Venafi Research: Do Government Officials Need Cyber Security Training?

Venafi Research: Do Government Officials Need Cyber Security Training?
Wed, 11/14/2018 – 13:30

Venafi recently polled over 500 IT security professionals to examine their views on the cyber security literacy of government officials. The survey was conducted August 4-9, 2018, at the Black Hat conference in Las Vegas. According to the results, there is more work that needs to be done.

One of the key findings was that 88% of respondents believe all government officials should be required to complete a basic cyber security training course. In addition, 66% believe governments should not be able to force technology companies to grant them access to encrypted user data.

Additional findings from the survey include:

  • Nearly two-thirds (65%) believe government-mandated encryption backdoors weaken the security of election data.
  • Only a third (33%) believe government officials understand the cyber risks targeting physical infrastructure.
  • Only 37% percent believe government officials understand the cyber risks targeting digital infrastructure.

“Over the last several months, we’ve seen government officials from across the globe propose dangerous surveillance laws and protocols,” says Jeff Hudson, CEO of Venafi. “For example, the Five Eyes international alliance has been consistently pushing for mandated encryption backdoors into private technology devices. They don’t seem to realize that the same encryption technology that creates barriers for law enforcement is also used to protect all types of classified intelligence and other highly sensitive government data. A backdoor sounds great until a malicious actor gets the key, which they always do.”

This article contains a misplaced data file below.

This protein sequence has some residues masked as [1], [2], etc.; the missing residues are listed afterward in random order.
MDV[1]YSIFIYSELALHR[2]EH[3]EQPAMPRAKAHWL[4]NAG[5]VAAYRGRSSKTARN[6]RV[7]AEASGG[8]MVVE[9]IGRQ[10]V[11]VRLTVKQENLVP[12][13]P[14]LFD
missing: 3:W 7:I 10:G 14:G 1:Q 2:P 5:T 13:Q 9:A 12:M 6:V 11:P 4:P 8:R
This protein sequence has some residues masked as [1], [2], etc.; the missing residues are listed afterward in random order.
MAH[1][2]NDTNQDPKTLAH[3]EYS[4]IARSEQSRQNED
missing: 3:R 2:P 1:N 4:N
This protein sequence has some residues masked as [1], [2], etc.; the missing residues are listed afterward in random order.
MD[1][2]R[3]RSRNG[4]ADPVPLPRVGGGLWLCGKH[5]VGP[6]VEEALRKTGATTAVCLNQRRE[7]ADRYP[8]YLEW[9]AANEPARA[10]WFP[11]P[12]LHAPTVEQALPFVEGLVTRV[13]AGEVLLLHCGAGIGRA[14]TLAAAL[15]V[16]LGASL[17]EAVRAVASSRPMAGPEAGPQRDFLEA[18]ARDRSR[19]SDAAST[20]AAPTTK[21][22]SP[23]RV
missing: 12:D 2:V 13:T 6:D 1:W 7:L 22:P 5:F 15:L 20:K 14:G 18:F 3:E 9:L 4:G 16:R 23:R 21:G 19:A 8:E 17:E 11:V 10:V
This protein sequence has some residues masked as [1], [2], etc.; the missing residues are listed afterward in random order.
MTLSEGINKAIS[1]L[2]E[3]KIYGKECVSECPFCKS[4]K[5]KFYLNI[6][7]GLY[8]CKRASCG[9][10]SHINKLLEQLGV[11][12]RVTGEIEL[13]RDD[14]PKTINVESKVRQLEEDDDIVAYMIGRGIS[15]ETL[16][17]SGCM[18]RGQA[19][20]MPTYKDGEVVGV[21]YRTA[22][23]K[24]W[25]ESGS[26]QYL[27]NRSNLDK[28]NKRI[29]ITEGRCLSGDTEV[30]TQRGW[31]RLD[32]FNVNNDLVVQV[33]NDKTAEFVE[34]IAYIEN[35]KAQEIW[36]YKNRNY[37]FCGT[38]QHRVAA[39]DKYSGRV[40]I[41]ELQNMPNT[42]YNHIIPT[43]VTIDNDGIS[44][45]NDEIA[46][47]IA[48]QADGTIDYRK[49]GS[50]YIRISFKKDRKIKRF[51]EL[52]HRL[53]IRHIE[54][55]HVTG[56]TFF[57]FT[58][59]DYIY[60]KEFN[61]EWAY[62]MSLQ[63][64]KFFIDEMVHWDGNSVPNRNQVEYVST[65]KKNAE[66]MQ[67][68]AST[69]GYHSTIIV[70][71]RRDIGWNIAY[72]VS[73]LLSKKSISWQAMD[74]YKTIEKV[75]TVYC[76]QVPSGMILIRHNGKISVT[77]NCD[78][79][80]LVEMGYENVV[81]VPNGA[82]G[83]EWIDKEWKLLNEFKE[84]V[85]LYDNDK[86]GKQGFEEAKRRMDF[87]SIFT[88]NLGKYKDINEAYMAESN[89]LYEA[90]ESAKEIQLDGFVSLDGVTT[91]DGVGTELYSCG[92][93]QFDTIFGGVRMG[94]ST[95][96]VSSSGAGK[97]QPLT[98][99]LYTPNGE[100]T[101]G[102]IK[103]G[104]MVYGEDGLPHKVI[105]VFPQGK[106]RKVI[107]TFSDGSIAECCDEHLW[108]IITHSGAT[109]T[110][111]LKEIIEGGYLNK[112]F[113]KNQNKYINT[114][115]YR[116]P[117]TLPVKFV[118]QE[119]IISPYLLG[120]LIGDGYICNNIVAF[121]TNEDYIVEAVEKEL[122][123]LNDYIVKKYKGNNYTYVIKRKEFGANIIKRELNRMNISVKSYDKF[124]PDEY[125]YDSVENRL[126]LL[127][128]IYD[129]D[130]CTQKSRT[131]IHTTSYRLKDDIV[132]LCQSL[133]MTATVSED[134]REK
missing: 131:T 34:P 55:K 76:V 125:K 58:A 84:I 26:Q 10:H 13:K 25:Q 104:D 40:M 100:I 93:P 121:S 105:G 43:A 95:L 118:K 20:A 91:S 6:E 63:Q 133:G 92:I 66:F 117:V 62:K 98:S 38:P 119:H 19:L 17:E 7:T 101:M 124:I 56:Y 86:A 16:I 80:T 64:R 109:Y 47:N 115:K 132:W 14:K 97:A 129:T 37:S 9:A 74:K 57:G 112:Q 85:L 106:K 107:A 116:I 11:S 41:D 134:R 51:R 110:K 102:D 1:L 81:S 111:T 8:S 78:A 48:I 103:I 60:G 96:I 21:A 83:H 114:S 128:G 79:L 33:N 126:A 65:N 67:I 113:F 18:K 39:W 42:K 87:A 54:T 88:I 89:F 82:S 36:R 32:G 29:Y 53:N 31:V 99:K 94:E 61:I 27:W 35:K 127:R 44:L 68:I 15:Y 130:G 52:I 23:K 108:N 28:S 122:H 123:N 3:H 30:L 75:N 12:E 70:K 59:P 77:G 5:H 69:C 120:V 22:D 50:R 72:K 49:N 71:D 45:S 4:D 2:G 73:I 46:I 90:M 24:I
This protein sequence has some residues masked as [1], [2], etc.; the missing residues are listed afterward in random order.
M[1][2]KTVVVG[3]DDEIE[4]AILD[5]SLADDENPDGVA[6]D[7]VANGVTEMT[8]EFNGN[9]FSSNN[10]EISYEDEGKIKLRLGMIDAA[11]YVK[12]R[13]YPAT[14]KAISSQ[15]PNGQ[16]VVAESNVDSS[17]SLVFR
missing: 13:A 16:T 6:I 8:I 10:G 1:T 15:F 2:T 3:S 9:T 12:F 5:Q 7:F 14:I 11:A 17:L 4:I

Are your government officials well informed?

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Black Hat Encryption Backdoor Government
Eva Hanscom

It often seems like IT professionals and government officials are not on the same page when it comes to cyber security. One reason for this disconnect may be the continuous battle over encryption backdoors.

For example, the FBI has repeatedly claimed that encryption is a ‘major public safety issue’ because law enforcement officials are frequently locked out of devices connected to criminal activities. However, recent reports have revealed that the number of lock outs was greatly exaggerated.

*** This is a Security Bloggers Network syndicated blog from Rss blog authored by kdobieski. Read the original post at: